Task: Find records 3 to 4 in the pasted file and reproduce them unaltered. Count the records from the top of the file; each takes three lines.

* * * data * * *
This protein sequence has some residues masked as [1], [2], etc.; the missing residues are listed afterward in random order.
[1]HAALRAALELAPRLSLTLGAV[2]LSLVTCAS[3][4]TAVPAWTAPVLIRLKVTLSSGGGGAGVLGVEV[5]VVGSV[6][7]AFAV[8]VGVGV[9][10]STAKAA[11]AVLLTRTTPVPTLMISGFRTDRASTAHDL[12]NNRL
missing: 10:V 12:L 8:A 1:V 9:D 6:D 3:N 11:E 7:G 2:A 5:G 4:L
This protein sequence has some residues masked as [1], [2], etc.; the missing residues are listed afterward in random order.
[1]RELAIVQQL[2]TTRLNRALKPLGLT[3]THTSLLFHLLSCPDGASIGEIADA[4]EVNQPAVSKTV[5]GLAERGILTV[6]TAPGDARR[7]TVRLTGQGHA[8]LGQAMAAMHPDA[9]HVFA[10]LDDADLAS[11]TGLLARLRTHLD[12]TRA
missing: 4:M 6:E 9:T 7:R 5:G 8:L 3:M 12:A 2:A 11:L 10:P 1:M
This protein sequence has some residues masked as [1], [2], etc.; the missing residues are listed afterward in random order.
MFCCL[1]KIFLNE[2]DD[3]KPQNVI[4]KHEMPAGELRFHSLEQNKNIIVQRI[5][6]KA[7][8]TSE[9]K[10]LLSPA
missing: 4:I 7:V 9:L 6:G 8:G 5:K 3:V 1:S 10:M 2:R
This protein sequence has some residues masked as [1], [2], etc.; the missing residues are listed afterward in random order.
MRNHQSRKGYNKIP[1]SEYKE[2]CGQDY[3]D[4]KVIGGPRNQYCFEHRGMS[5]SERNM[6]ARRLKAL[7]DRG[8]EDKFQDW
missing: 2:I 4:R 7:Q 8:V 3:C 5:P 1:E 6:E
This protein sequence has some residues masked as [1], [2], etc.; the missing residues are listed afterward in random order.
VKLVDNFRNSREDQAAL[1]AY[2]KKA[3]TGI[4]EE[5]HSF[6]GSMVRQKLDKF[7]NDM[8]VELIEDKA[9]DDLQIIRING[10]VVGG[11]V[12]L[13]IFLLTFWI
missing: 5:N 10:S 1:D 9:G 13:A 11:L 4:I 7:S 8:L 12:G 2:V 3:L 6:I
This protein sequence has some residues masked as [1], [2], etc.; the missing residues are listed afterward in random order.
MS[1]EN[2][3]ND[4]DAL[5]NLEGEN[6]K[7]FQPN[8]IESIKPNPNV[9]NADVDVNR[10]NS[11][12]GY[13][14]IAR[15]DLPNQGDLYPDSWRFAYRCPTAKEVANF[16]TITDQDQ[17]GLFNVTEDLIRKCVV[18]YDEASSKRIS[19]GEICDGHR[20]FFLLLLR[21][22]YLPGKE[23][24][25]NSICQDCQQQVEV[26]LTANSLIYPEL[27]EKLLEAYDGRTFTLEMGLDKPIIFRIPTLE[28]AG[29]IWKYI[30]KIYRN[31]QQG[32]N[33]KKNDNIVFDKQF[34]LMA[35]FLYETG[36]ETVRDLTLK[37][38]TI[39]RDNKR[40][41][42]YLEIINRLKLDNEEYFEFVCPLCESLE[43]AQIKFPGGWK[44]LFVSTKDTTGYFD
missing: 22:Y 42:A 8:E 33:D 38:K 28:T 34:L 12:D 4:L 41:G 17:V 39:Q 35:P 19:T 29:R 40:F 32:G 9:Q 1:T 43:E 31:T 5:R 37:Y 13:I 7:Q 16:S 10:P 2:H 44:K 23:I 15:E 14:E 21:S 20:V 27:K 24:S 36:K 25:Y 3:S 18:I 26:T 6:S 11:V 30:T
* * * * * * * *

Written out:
This protein sequence has some residues masked as [1], [2], etc.; the missing residues are listed afterward in random order.
MFCCL[1]KIFLNE[2]DD[3]KPQNVI[4]KHEMPAGELRFHSLEQNKNIIVQRI[5][6]KA[7][8]TSE[9]K[10]LLSPA
missing: 4:I 7:V 9:L 6:G 8:G 5:K 3:V 1:S 10:M 2:R
This protein sequence has some residues masked as [1], [2], etc.; the missing residues are listed afterward in random order.
MRNHQSRKGYNKIP[1]SEYKE[2]CGQDY[3]D[4]KVIGGPRNQYCFEHRGMS[5]SERNM[6]ARRLKAL[7]DRG[8]EDKFQDW
missing: 2:I 4:R 7:Q 8:V 3:C 5:P 1:E 6:E